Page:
The radiation results were so convincing to him that he recommended the Pentagon immediately start to investigate “potential weapon applications.” He initiated a new phase of Pandora intended to move toward human testing, taking the DARPA program dangerously close to the very work that Augenstein, the Pentagon scientist, had warned of. Cesaro also wanted to make Pandora even more secretive than it had been previously. “The extremely sensitive nature of the results obtained to date, and their impact on National Security, has resulted in establishing a special access category for all data results and analysis, under codename Bizarre,” he wrote. Bizarre, as it turns out, was an appropriate name for the project, because at this point the number of monkeys involved in the testing stood at one.

Initially, the Pandora scientific review committee seemed to go along with Cesaro’s enthusiastic proposal to move directly to human testing. The committee even suggested recruiting human subjects from Fort Detrick, Maryland, home to the army’s biological research program (the conscripts assigned to Fort Detrick have been a continuous source of human subjects for Defense Department research for decades; subjects there have been exposed to everything from yellow fever to hallucinogenic drugs). In minutes from a May 12, 1969, meeting to discuss human testing, the Pandora scientific committee discussed plans to move forward with eight human subjects. The human subjects would be exposed to the Moscow Signal and then given a full battery of medical and psychological tests.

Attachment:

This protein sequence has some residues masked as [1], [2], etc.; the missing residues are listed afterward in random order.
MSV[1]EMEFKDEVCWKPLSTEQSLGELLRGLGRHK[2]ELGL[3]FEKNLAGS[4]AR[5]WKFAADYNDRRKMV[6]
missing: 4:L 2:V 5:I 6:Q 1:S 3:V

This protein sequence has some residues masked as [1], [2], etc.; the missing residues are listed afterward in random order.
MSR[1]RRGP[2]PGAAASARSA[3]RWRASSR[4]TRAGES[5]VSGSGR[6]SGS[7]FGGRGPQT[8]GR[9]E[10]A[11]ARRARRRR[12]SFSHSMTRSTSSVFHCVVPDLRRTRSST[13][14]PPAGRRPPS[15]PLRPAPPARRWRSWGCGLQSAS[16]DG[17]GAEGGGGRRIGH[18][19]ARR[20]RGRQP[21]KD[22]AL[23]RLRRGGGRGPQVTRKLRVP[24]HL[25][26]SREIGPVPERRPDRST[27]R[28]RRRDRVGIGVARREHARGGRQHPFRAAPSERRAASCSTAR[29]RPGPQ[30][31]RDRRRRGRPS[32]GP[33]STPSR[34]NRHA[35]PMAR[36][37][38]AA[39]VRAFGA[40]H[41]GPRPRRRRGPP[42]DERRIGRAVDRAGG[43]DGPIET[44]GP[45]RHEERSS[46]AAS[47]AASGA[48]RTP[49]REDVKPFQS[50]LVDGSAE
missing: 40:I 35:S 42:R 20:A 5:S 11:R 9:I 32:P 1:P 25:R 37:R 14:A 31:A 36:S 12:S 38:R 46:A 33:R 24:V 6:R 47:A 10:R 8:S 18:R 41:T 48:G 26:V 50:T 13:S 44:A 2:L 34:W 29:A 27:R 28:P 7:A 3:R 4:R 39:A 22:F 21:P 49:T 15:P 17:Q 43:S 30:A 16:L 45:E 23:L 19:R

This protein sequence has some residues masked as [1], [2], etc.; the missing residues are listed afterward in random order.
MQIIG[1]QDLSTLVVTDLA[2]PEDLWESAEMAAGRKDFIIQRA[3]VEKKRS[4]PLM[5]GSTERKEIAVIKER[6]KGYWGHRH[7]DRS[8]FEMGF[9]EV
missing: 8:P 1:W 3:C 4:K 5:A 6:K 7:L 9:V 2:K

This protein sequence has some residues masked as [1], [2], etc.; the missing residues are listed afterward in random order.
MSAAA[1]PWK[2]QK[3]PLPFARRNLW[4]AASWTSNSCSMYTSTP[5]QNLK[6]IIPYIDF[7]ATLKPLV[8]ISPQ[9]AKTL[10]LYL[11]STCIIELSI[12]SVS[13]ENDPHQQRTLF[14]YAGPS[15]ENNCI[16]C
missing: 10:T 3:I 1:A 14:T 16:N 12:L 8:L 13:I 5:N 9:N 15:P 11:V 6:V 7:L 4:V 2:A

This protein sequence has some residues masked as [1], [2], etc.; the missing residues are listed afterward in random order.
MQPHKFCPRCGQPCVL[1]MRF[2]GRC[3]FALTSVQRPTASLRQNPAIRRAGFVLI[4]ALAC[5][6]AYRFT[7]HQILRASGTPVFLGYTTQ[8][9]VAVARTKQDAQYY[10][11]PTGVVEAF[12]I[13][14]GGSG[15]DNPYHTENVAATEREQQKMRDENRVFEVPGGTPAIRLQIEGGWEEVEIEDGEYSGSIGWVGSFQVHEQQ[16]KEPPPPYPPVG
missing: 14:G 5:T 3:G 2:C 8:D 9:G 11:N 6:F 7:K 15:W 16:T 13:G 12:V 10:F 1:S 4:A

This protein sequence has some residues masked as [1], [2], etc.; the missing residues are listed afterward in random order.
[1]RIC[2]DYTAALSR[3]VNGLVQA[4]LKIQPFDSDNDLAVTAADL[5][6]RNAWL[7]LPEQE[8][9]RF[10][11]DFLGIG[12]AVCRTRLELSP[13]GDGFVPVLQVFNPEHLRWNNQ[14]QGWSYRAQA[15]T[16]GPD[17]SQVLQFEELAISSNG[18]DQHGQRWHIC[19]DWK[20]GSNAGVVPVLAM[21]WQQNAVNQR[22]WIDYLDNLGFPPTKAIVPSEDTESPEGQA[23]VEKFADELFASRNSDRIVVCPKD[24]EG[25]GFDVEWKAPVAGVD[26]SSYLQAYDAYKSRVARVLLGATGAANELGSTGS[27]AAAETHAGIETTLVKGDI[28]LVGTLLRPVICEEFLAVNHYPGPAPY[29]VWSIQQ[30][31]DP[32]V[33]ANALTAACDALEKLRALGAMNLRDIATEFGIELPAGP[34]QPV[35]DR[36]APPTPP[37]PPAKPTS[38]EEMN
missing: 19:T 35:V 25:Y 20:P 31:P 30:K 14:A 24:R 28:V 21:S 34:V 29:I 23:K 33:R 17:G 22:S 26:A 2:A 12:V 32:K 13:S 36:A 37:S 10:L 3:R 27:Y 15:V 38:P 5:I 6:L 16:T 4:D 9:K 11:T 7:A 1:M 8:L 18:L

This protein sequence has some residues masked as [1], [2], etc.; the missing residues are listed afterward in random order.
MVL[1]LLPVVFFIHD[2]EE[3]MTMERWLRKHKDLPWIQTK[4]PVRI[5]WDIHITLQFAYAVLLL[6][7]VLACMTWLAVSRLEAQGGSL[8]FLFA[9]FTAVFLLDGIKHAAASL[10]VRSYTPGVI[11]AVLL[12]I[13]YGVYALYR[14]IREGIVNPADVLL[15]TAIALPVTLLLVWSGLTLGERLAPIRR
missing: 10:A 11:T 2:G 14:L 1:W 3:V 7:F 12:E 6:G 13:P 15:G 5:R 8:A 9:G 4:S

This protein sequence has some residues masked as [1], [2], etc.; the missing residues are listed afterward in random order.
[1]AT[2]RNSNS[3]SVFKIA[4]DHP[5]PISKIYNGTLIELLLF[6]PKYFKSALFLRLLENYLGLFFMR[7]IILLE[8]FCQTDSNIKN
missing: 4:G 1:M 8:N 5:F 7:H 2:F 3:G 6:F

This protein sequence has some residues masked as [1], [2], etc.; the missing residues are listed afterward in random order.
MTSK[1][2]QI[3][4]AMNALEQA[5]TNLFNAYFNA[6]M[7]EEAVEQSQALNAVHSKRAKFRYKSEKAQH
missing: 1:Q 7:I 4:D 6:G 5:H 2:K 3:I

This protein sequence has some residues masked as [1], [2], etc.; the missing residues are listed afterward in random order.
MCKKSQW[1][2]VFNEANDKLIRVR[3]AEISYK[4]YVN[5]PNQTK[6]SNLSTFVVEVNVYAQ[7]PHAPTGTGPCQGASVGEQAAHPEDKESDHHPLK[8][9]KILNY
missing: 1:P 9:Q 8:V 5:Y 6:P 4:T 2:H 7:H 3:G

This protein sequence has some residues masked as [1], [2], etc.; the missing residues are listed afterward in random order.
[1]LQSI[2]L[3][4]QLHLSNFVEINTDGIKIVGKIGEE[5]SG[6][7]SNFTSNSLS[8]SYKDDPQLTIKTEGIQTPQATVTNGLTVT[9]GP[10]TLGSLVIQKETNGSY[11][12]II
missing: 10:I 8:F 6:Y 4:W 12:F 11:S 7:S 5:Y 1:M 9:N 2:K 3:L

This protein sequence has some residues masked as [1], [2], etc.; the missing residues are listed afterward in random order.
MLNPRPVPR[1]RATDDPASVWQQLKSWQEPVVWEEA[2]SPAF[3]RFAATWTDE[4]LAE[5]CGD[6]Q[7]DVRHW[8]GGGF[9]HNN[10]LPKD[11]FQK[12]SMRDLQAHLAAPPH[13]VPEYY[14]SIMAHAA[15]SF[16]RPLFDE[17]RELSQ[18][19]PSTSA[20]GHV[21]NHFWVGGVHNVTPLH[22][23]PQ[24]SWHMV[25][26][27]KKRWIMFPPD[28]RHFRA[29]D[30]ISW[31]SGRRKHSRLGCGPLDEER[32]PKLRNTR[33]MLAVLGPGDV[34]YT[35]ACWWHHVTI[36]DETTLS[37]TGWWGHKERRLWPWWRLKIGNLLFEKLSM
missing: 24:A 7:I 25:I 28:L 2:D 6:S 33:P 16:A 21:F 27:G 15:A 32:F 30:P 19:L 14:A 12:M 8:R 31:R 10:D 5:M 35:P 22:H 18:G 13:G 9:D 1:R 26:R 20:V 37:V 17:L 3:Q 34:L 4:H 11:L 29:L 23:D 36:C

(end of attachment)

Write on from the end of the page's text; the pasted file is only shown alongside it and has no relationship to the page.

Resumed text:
The committee was aware of the potential for a conflict of interest involved in classified human testing; the idea of informed consent becomes hazy when the subjects are not even aware of the true purpose of the test. To address this problematic issue, the committee recommended having medical personnel on hand to assure the “medical well being” of the subjects. Yet even those medical personnel would not be told the reason for the testing and would instead be given a cover story. Humanely, at least, the committee did recommend “gonadal protection be provided” to the male test subjects.

Fortunately for the would-be recruits and their gonads, the human tests were never pursued. The committee’s views on Pandora quickly began to change as they reviewed the actual data, which eventually included more primates and additional testing. The scientific committee’s minutes, declassified and released years later, demonstrate increasing doubts about the testing protocol, in particular the lack of controls used in testing the monkeys. Among the concerns was that there was never a solid baseline established to compare how the monkeys’ performance allegedly degraded after exposure to radiation, the members noted. In other words, it was never established how well monkeys performed the tasks during a test period when not exposed to any periodic bouts of radiation.